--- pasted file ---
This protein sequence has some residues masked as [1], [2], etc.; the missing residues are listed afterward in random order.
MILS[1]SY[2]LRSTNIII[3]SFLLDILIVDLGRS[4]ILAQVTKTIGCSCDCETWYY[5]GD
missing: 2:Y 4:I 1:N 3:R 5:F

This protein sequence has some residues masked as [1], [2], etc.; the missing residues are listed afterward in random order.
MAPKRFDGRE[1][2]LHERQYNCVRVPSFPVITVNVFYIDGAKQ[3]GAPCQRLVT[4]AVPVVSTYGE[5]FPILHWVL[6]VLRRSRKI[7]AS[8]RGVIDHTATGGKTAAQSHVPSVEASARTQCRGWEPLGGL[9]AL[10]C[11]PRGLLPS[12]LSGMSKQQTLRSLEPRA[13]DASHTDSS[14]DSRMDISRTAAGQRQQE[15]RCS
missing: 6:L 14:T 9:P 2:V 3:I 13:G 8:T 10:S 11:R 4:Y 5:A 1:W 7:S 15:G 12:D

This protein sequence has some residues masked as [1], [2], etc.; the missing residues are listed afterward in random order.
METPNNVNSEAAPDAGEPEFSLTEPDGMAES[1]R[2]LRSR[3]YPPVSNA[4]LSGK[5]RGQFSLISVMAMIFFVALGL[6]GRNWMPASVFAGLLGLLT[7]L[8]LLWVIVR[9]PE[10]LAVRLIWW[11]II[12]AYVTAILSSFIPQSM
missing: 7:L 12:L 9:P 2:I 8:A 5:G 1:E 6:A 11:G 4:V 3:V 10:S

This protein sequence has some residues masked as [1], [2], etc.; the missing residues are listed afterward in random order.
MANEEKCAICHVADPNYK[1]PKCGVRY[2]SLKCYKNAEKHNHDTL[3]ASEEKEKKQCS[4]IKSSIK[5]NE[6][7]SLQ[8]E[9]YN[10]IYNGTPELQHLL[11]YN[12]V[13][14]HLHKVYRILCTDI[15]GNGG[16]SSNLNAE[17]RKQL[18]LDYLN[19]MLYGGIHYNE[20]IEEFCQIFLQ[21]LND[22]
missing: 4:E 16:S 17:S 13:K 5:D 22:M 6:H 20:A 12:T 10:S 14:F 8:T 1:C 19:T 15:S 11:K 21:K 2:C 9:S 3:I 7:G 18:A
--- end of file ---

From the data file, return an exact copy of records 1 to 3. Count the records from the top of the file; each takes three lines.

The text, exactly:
This protein sequence has some residues masked as [1], [2], etc.; the missing residues are listed afterward in random order.
MILS[1]SY[2]LRSTNIII[3]SFLLDILIVDLGRS[4]ILAQVTKTIGCSCDCETWYY[5]GD
missing: 2:Y 4:I 1:N 3:R 5:F

This protein sequence has some residues masked as [1], [2], etc.; the missing residues are listed afterward in random order.
MAPKRFDGRE[1][2]LHERQYNCVRVPSFPVITVNVFYIDGAKQ[3]GAPCQRLVT[4]AVPVVSTYGE[5]FPILHWVL[6]VLRRSRKI[7]AS[8]RGVIDHTATGGKTAAQSHVPSVEASARTQCRGWEPLGGL[9]AL[10]C[11]PRGLLPS[12]LSGMSKQQTLRSLEPRA[13]DASHTDSS[14]DSRMDISRTAAGQRQQE[15]RCS
missing: 6:L 14:T 9:P 2:V 3:I 13:G 8:T 10:S 11:R 4:Y 5:A 1:W 7:S 15:G 12:D

This protein sequence has some residues masked as [1], [2], etc.; the missing residues are listed afterward in random order.
METPNNVNSEAAPDAGEPEFSLTEPDGMAES[1]R[2]LRSR[3]YPPVSNA[4]LSGK[5]RGQFSLISVMAMIFFVALGL[6]GRNWMPASVFAGLLGLLT[7]L[8]LLWVIVR[9]PE[10]LAVRLIWW[11]II[12]AYVTAILSSFIPQSM
missing: 7:L 12:L 9:P 2:I 8:A 5:G 1:E 6:A 11:G 4:V 3:V 10:S